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Five Bottlenecks to be Cleared With a WMS
Ask most warehouse managers what they want to achieve in 2023 and a large proportion will say ‘rapidly improve business efficiency’ and ‘cut opex overheads’. They might also answer, ‘find a way to prevent mistakes’, or ‘reduce our reliance on temp workers’ or simply say ‘avoid bottlenecks in the warehouse’. Ask about whether they are using technology to support their warehouse operations and many of the professionals facing these problems will probably say no, and admit to relying on a paper-based warehouse system. That’s why they are having these issues.
The biggest single factor influencing how efficiently a warehouse can run is whether or not it is technology driven. If you want a streamlined, successful warehouse operation to improve your bottom line, this journey starts with the introduction of a dedicated warehouse management system (WMS). A WMS can track the flow of all goods, from arrival at the warehouse, onto packing and dispatch, before tracking the final order journey to the customer’s delivery address.
Considering this point a different way, if all your competitors are adopting new technologies and benefiting from the advantages brought by a WMS, your reliance on paper-based systems will make it ever more difficult to compete.
Paper-based warehouse management systems have long outlived their usefulness for many companies. Even smaller warehouses can take advantage of the tools and data that are part of a WMS system and new ‘light touch’ software solutions are available to make the transition as fast and low cost as possible. Here are a few of the ways a WMS can remove the common bottlenecks from paper-based warehousing that may be holding you back.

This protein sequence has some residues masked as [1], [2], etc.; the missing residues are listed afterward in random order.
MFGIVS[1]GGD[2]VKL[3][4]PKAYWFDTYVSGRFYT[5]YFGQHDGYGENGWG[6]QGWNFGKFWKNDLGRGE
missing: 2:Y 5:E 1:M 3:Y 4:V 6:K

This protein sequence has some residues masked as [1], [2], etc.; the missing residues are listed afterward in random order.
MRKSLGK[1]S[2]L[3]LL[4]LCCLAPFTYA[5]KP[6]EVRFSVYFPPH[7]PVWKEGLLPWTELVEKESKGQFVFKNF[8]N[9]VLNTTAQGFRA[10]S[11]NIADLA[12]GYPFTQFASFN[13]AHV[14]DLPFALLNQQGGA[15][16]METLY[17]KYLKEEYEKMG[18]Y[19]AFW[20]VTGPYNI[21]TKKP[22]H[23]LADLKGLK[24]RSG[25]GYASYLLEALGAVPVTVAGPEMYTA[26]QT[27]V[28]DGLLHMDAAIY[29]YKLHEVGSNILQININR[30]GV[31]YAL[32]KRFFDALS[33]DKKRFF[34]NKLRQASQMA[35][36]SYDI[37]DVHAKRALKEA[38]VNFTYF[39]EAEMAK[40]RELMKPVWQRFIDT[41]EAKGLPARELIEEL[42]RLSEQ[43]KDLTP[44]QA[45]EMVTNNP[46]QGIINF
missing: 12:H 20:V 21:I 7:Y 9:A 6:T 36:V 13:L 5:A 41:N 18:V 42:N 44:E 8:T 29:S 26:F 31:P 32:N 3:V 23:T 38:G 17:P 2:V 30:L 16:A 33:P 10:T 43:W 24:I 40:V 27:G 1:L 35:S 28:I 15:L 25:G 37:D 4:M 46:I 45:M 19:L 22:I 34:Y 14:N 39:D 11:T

5 of the warehouse bottlenecks removed with a WMS
Goods receiving and put away
Stock comes into the warehouse all the time, whether it is raw materials for manufacturers, or finished goods to be sold on. This is the lifeblood of the business but it is only working for you if it is available either to be sold, or made into something that can be sold. Whilst it is sitting in the warehouse waiting to be booked in, this stock is just an overhead, it is costing money (and maybe also creating an obstacle to get around).
A WMS will help to automate booking stock in, making it immediately available on the system either for selling, or for use within production. It also helps find locations for stock items and this can mean up to 30% more stock gets properly stored in easily identifiable locations, in a given area of space.
Using a WMS, the whole operation can be project managed efficiently by the software to bring the minimum level of disruption.
This is the classic area people first think of when considering a WMS and it is the function where huge process efficiency gains can be seen instantly. Picking is one of the activities in every warehouse that can make or break the efficiency of your whole logistics operation. Switching from paper to a WMS means orders can be picked and sent out to customers as quickly and accurately as possible. It also allows companies to shorten their order cycle times, with shorter lead times to help create a competitive edge and faster payment cycles. This is especially important for e-commerce businesses where fast, inexpensive delivery is a key purchase driver.
Using a WMS you can choose how to pick, whether you are focusing on bulk orders or single items to be picked as part of a ‘wave’. Or perhaps a combination of the two, depending on the time of day. Your business is likely to have its own unique needs and a WMS can support you with additional functionality that would normally take up time to record accurately on a paper-based system. You might need item level traceability and shelf life rotation, or need to cater for a very high throughput of products. Whatever your requirements, a WMS will work in real-time - as soon as items are picked, stock levels are automatically adjusted. If you were running on paper, this data would need inputting after the event, causing delays and bottlenecks.